UK’s anti-drink driving campaign
The UK government’s new Think! campaign attempts to mix humor and anti-drink driving, with a ‘Time to Tackle’ film featuring a group of friends kicking around a set of car keys to discourage their friend from driving home under the influence.
The anti-drinking Christmas campaign’s key message is simple: Don’t let your friends drink and drive. Since its release last week, the video has had several hundred engagements and over 12,000 views.
The video shows a group of friends at a pub drinking, when one of them announces they’re heading home. In response, the rest of the group look at each other and then kick the car keys out of the hands of their friend. This is followed by a background of samba music and the friends showcasing their football skills as they kick the keys around.
In the final scene, the car keys end up in a pint glass helped by the bartender, who exclaims, “right, taxi!” The film ends with a message on screen that says – “a mate doesn’t let a mate drink drive.”
The Christmas campaign is primarily targeted at young men aged 17 to 24, and it is one of the latest releases from the #MatesMatter awareness program that has been promoted on social media.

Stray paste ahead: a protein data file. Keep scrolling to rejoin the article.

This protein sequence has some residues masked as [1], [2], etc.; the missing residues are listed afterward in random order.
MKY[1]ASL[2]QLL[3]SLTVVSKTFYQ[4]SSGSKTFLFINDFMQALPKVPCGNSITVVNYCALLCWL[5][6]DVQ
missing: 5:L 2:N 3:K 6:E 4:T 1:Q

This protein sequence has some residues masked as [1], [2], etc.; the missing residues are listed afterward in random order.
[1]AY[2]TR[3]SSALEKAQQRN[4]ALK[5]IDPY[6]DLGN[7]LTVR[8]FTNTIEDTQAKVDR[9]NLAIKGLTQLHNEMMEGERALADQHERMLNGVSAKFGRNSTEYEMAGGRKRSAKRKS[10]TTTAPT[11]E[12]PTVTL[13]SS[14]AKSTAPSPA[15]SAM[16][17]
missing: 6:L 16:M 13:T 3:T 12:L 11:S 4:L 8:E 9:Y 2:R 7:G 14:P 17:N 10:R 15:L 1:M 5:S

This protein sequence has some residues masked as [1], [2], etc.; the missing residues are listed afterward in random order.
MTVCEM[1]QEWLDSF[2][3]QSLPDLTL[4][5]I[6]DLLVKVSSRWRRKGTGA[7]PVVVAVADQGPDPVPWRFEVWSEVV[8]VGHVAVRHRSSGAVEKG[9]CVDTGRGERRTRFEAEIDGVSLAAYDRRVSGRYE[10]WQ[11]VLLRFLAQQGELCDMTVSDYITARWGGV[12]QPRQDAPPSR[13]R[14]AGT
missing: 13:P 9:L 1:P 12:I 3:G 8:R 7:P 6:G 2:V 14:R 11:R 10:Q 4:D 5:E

According to the UK’s Department of Transport, young men are the demographic most likely to be involved in drink-driving accidents. In 2016, 280 young men were killed or seriously injured as a result of driving under the influence. Statistically, men between the ages 17 and 24 are four times more likely than women from the same age group to be seriously injured from drink driving. More shockingly, they are 24 times more likely than drivers over 25.
Prior to the release of this film, there have been 2 films already released for this campaign. In one of the two films, a couple are shown kissing until a man picks up his keys to leave. The guy then comically kisses his friend, shocking him into dropping his keys into a strategically kicked purse, which is deftly retrieved by the girl, saying, “Someone’s getting the bus home.”
In addition to being shown online and on social media, these three films will also be shown at football grounds, on Spotify and in pubs during the holiday season.
A recent RAC, or Royal Automotive Club, survey estimated that more than two-thirds of people would try to persuade their friend not to drive if they thought their friend was over the legal limit. The campaign is a response to this survey, and is set to run until January 3 next year.
In explaining the reasoning behind the campaign, the deputy head of marketing at the Department of Transportation, Laura Kane, said, “Peers and mates are hugely influential in the lives of young people. Our latest THINK! Campaign leverages these relationships to tackle drink driving at Christmas – a time when social drinking is at its peak. Rather than communicating with the driver, we’re talking to friends.”